If you are using AF-confirm (green hex), that uses the autofocus sensors.

If you are going by the focus screen, it could have a shim issue.
08-20-2010, 03:13 PM   #7
Pentaxian
Moderator Emeritus




Join Date: May 2007
Location: Edmonton Alberta, Canada
Photos: Gallery | Albums
Posts: 10,648
QuoteOriginally posted by Eruditass Quote
If you are using AF-confirm (green hex), that uses the autofocus sensors.

If you are going by the focus screen, it could have a shim issue.
That's right and thus you can have the same BF/FF issues an AF lens has. Plus the AF display may have some variance if what's actually in focus. The little red squares in the VF are not always exactly where the sensor is either. The AF system was only designed with AF lenses in mind.

The only true solution is what Steve suggested and getting a split screen so you know for sure when the image is in focus.
08-20-2010, 03:20 PM   #8
Inactive Account




Join Date: Aug 2008
Location: Michigan, USA
Photos: Gallery | Albums
Posts: 7,485
QuoteOriginally posted by Peter Zack Quote
That's right and thus you can have the same BF/FF issues an AF lens has. Plus the AF display may have some variance if what's actually in focus. The little red squares in the VF are not always exactly where the sensor is either. The AF system was only designed with AF lenses in mind.

The only true solution is what Steve suggested and getting a split screen so you know for sure when the image is in focus.
..and you may still have to shim the screen. I haven't experienced a need to but I know others have. Don't know why the difference but we are talking very small tolerance differences here.



08-20-2010, 05:42 PM   #9
Pentaxian
Marc Sabatella's Avatar

Join Date: Sep 2006
Location: Denver, CO
Photos: Gallery
Posts: 10,686
It's neither camera problem nor a lens problem, but a technique problem, combined with a design limitation.

The technique problem is that you are taking the picture when the subject looks in focus. But the viewfinder is far too small for you to really be able tell that - you may well think things are in focus that really aren't, simply because it's too small to say for sure. The trick is not to accept it as in focus when it stops look out of focus, but to make sure you are *the most in focus* you can be. And that pretty much requires comparing your subject against what is in front and what is behind. had you done this, you'd have seen the background was *more* in focus than the people.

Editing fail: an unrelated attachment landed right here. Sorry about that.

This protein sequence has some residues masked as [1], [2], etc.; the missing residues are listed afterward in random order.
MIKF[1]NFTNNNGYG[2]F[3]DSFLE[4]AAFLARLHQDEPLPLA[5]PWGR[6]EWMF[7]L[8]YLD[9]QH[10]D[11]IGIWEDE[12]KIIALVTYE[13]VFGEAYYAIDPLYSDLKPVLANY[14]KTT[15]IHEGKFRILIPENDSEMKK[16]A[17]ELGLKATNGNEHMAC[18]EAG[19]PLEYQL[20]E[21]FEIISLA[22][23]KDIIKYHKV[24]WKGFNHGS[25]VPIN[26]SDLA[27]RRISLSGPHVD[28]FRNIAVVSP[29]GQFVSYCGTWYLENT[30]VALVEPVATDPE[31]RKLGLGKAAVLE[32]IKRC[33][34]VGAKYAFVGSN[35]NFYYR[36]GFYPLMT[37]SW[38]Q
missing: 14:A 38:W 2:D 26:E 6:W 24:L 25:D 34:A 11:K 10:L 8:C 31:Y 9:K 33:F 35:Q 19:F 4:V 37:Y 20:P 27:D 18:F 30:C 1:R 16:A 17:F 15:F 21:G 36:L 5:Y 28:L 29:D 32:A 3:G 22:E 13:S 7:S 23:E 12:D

The design limitation is that the focus screen on most modern DSLR's shows too much DOF at large apertures. So even if your eyes were better and you really could reliably tell when something was sufficiently in focus just by looking through the viewfinder, the viewfinder would be showing you things in focus that really aren't. The stuff really in focus would look in focus *also* - so it's not a matter of BF or FF - just too large a DOF. But with practice, it's possible to overcome that as well.

Bottom line: manual focus on a modern DSLR is not easy, but no, there is no problem with the lens or the camera. The only *possible* problem would be if the focus screen were not positioned correctly in the camera, but this would have a *tiny* effect on your picture - like moving the focus zone a few millimeters in the posted picture. Whereas you actually missed focus by a lot more than that.
08-20-2010, 06:56 PM - 1 Like   #10
Senior Member




Join Date: Jan 2010
Location: Netherlands
Photos: Gallery
Posts: 148
QuoteOriginally posted by Marc Sabatella Quote
It's neither camera problem nor a lens problem, but a technique problem, combined with a design limitation.

The technique problem is that you are taking the picture when the subject looks in focus. But the viewfinder is far too small for you to really be able tell that - you may well think things are in focus that really aren't, simply because it's too small to say for sure.
Sorry, but what an absolute nonsense, it is perfectly possible to use manual focus on a DLSR, nothing to it but setting the diopter right and looking trough the viewfinder.

The only problem TS has is a wrong shim.
What he simply needs to do is replace the shim with one of the correct thickness. No need at all for replacing the focus screen, that is, not for a FF or BF problem.

A lot of people even just uses small strips of post-it paper to ajust there focus screen. TS its problem is that simple, not more than some strips of paper will solve his problem.

If TS likes a split focus screen better than the default screen, he should buy one, but it won't do anything for FF or BF by default.

A picture says more than thousend words



The length of L1, L2 and L3 needs to be exactly the same length. L2 and L3 can be adjusted trough the menu. L1 needs to be adjusted with the right shim, the right spacer between the focusing screen and the pentaprism (or pentamirror whatever)
FF or BF with manual lenses is nothing more as not the correct lengt of L1

For some more explaining take a look at this link

Focusing Screen--How to adjust focusing screen--

Last edited by Sakura; 08-20-2010 at 07:12 PM.
08-20-2010, 07:35 PM   #11
New Member




Join Date: Oct 2009
Location: San Francisco, CA
Posts: 16
Original Poster
Thank you everybody for all this info. I'm realizing now that my beer-bottle test had two flaws: